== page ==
Wednesday, July 17, 2013

Informed opinions

I must say, there are times when I put the daily paper down after having read the opinion page when I don’t feel very good about my Dayton neighbors.  Comments that demonize whole classes of people as less-than-worthless Americans makes me shake my head and wonder what kind of world we not only live in, but are leaving to our grandchildren.  

Informed opinions, I think, are key to the process of making the world a better place for everybody.  

One aspect of the daily newspaper that I always enjoyed perusing was the newspaper’s opinion on issues.  These are the people, after all, who are out interviewing folks and trying to get to the bottom of issues by ferreting out the facts.  

Oddly enough, in recent changes the Dayton Daily News has opted out of writing regular editorials.  Instead, they ask readers what they think about the issues, then assemble a variety of public opinion to print on the editorial page.  

Don’t get me wrong:  I like letters to the editor, even if I shake my head when I’m done reading.  Still, public opinion does not take the place of the newspaper’s thought process. 

With that in mind, I wrote a letter the other day to Julia Wallace, editor of the Dayton Daily News, expressing my disappointment with the paper’s new practice of running only syndicated columnists and ‘letters to the editor.’  

I thought I’d share it with you: 

Dear Ms. Wallace:   

I am a dedicated fan of local news and, therefore, a subscriber of the Dayton Daily News.  As a former Journal Herald newspaper carrier in my youth and a retired teacher who employed Newspaper in Education issues in my high school history classrooms, I’ve not only used the Dayton Daily News myself, but encouraged my students to be aware of its value as well. 

That being said, sometimes I’m a little slow on the pick-up.  I just realized that recent changes to the Dayton Daily News editorial page leaves readers without opinions regularly written by DDN editorialists.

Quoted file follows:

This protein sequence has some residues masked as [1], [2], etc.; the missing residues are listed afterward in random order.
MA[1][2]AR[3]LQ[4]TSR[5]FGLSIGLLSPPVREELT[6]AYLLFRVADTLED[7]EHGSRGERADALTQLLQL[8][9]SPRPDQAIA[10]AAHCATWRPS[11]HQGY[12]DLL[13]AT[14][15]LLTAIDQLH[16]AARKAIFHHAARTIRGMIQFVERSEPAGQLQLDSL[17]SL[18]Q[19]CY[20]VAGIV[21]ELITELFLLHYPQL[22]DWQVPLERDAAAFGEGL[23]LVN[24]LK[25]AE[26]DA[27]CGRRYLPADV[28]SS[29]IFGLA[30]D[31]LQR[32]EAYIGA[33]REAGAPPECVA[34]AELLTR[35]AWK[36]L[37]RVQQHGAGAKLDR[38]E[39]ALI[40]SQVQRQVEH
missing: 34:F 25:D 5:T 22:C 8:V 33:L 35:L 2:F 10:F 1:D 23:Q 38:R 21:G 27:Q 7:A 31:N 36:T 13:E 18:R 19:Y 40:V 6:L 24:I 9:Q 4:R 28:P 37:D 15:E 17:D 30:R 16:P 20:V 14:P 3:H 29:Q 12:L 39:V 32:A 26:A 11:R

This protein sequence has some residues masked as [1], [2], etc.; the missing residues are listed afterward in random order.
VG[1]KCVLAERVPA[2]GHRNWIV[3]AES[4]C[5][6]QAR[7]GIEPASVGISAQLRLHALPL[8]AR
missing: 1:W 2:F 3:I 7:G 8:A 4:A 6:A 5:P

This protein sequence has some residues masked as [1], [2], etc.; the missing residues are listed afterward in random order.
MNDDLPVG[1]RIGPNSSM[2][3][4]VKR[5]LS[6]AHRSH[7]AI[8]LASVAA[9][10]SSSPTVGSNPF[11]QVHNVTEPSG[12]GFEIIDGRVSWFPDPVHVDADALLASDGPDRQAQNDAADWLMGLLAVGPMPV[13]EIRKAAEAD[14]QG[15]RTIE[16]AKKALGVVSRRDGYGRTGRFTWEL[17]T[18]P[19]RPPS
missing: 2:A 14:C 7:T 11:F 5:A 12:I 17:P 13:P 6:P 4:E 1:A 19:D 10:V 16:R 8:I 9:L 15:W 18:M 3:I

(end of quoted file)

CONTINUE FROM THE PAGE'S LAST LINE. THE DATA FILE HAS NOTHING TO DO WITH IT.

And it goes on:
I understand that the editorial department queries readers for their opinions on a variety of subjects and publishes them.  This practice certainly continues a long and proud tradition of giving Miami Valley residents and others a venue to publish and have their voices heard. 

But asking residents their opinions is not the same as the Dayton Daily News publishing its own viewpoint.  As a newspaper actively gathering news and therefore aware of trends and practices in local governance and business through news gathering and interviewing decision makers, your writing staff is in the unique position to understand more than the rest of us about what is really going on. 

I find your investigative reporting crucial.  Answering the all important who, what, where, when, and why questions provides readers with the information needed to comprehend issues.  Still, I would like to know what you -- meaning your editorial department -- think about what is happening.

Tonight on televised news, a report quoted a number of Virginia newspapers’ opinions on the questionable behavior of their governor.  I realized then that the Dayton Daily News no longer has the capability for synthesizing and explaining government practices via editorial columns.  

I, for one, am disappointed as well that the Dayton Daily News has given up the progressive bias of your founding editor, James M. Cox.  In today’s news, I recognize the practice of giving editorial voice to both sides in the persons of syndicated columnists and cartoonists.  As a Democrat, I miss the Dayton Daily News’ leaning to the left.  I am sure in this day and age Mike Peters would never have been given the editorial cartooning post at the News.  My guess is, the DDN would not even have an editorial cartoonist and just print syndicated postings for fear of being called a liberal rag by conservative critics.  

I think that the opinion of the Dayton Daily News is important to many of us in the Miami Valley.  We certainly don’t need to agree, but to read the opinion of the local print standard that has by definition paid attention to all the details, is a most valuable service to the Miami Valley community.  I feel that by your withdrawing from this practice/responsibility, the Dayton Daily News has left our hometown area diminished.  


Today’s elder idea:   Nothing so needs reforming as other people's habits. 

Mark Twain